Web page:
Legislature reconvenes Tuesday following Statehouse COVID-19 outbreak

The Idaho House and Senate have been at recess since March 19

By: - April 6, 2021 4:30 am
The Idaho Statehouse in Boise

The Idaho State Capitol in downtown Boise. (Otto Kitsinger for Idaho Capital Sun)

Follow the action: The Legislature is scheduled to reconvene at noon on Tuesday. You can watch livestreaming video of every committee hearing and floor vote online for free via Idaho Public Television’s Idaho In Session service.


The Idaho Legislature is preparing to resume the 2021 session Tuesday following a 17-day recess that legislators abruptly announced amid a COVID-19 outbreak inside the Statehouse.

Legislators shut things down March 19 after at least six House members and one staffer tested positive over the previous week and a half.

Two members of the Senate tested positive for COVID-19 earlier in the session, the Idaho Press reported.

The virus spread as 105 legislators met and voted in person five-days a week since the session convened Jan. 11. The majority of Republican legislators do not wear masks. Republicans control an 86-19 supermajority at the Statehouse. 

It’s unclear what, if any, additional measures will be implemented in the Statehouse to combat another outbreak.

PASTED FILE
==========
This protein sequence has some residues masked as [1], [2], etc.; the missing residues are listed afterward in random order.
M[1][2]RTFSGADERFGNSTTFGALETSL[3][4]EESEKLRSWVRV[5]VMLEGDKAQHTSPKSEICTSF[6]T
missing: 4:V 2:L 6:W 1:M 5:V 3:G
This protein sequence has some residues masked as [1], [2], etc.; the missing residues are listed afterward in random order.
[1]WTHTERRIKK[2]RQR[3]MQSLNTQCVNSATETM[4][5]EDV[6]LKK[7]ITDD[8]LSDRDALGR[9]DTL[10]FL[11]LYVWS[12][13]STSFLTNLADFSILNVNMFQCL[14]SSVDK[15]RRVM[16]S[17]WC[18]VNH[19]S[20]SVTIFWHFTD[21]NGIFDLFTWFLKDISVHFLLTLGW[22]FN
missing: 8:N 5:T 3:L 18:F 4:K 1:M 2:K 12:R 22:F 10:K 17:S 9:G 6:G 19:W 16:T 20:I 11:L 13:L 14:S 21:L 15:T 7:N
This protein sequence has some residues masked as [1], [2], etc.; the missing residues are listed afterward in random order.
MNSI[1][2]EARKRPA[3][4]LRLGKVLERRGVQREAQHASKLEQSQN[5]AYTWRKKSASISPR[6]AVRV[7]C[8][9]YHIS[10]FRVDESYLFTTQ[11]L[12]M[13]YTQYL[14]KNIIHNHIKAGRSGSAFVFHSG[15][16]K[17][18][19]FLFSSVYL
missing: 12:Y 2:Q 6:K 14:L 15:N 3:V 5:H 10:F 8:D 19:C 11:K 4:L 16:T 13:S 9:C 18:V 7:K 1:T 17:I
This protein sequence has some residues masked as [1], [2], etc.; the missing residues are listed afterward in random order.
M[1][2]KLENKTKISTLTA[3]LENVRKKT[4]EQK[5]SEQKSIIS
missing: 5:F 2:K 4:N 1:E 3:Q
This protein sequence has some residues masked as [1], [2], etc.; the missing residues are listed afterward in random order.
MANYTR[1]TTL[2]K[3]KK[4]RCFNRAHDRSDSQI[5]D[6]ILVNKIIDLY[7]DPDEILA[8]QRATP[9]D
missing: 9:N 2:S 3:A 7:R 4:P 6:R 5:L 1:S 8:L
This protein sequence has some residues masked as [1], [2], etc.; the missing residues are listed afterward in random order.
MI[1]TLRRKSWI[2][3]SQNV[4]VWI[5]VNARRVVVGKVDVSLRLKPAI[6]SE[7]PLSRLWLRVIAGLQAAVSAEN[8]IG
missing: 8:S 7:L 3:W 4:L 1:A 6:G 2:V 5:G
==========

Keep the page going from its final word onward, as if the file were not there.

During a March 19 press conference, House Speaker Scott Bedke, R-Oakley, told reporters he wasn’t going to tell his peers what to do with their lives and has not issued rules or orders requiring masks or social distancing. 

Once they return, legislators have several major pieces of unresolved business to tend to before they can adjourn for the year. Several budget bills, including the state’s largest budgets for K-12 public schools, have not yet passed. 

CDC recommendations largely ignored at Idaho Capitol

Although committee hearing rooms were reconfigured this year to promote physical distancing and remote testimony was often accepted, legislators still assembled in large groups (70 on the House floor, 35 on the Senate floor) where most didn’t wear masks and some continued to huddle close and shake hands or hug.